Assad could avert attack by giving up chemical arms, Kerry says
Secretary of state surmises it is unlikely Syrian leader will turn over all of weapons stock, asserts evidence regime behind gassing
LONDON — Syrian President Bashar Assad could resolve the crisis surrounding a chemical weapons attack simply by turning over “every single bit” of his weapons stock to the international community within a week, US Secretary of State John Kerry said Monday.
But Kerry, holding a news conference in London with British counterpart William Hague on Monday, said he thinks Assad “isn’t about to do that.”
“Sure, he could turn over every single bit of his chemical weapons to the international community in the next week, turn it over, all of it without delay and allow the full and total accounting, but he isn’t about to do it and it can’t be done,” he said.
Kerry was asked about comments that Assad made to CBS anchorman Charlie Rose in which the Syrian president said there was no conclusive evidence about who is to blame for the chemical weapons attack.
Asked about Assad’s denial, Kerry said, “I just gave you real evidence.”
“Evidence that as a former prosecutor in the United States I could take into a courtroom and get admitted,” the secretary added. Kerry said he had personally tried people who had been sent to prison for life for less than what Assad is accused of doing.
“So the evidence is powerful and the question for all of us is what are we going to do about it,” Kerry said. “Turn our backs? Have a moment of silence?”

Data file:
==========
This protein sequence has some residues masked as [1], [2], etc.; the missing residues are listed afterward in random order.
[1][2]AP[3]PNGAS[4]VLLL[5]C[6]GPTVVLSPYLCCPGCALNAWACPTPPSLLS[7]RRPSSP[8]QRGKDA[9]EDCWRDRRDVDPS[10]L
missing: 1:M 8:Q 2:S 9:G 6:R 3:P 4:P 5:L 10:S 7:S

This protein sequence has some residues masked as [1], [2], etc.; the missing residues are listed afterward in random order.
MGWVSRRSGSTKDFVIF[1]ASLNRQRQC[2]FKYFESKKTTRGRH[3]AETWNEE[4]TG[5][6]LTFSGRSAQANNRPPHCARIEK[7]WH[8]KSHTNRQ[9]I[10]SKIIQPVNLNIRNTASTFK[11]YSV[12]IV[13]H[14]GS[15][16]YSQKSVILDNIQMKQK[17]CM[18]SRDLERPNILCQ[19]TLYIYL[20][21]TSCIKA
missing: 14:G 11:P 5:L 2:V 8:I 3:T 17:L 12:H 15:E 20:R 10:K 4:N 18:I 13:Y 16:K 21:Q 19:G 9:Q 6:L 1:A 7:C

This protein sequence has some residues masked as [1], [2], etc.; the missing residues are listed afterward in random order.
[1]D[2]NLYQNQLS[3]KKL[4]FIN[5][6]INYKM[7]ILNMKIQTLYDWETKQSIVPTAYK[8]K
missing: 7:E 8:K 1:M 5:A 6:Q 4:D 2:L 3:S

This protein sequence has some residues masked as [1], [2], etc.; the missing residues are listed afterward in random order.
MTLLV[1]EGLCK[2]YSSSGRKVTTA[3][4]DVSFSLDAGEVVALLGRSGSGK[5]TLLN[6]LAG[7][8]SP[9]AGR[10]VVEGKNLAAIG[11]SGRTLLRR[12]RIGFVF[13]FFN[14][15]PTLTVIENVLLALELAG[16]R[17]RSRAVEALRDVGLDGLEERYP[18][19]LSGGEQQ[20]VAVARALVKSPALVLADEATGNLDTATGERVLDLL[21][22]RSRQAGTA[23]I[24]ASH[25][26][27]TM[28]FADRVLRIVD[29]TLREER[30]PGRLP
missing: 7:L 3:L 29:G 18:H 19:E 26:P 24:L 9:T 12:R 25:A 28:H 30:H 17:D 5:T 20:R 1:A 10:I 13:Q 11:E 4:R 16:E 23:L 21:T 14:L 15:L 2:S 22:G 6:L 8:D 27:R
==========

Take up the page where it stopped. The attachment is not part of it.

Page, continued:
“We know that his regime gave orders to prepare for a chemical attack. We know they deployed forces.”
Kerry added that Washington “knows where the rockets came from and where they landed … and it was no accident that they all came from regime -controlled territory and all landed” in opposition-held territory.
He added that the United States knows “where the rockets came from and where they landed … and it was no accident that they all came from regime -controlled territory and all landed” in opposition-held territory.
Meanwhile, Russian and Syrian foreign ministers said Monday they planned to push for the return of United Nations inspectors to Syria to continue their probe into the use of chemical weapons.
Lavrov said after Monday’s talks with his Syrian counterpart Walid al-Moallem that Moscow will continue to promote a peaceful settlement and may try to convene a gathering of all Syrian opposition figures who are interested in peaceful settlement. He said a U.S. attack on Syria would deal a fatal blow to peace efforts.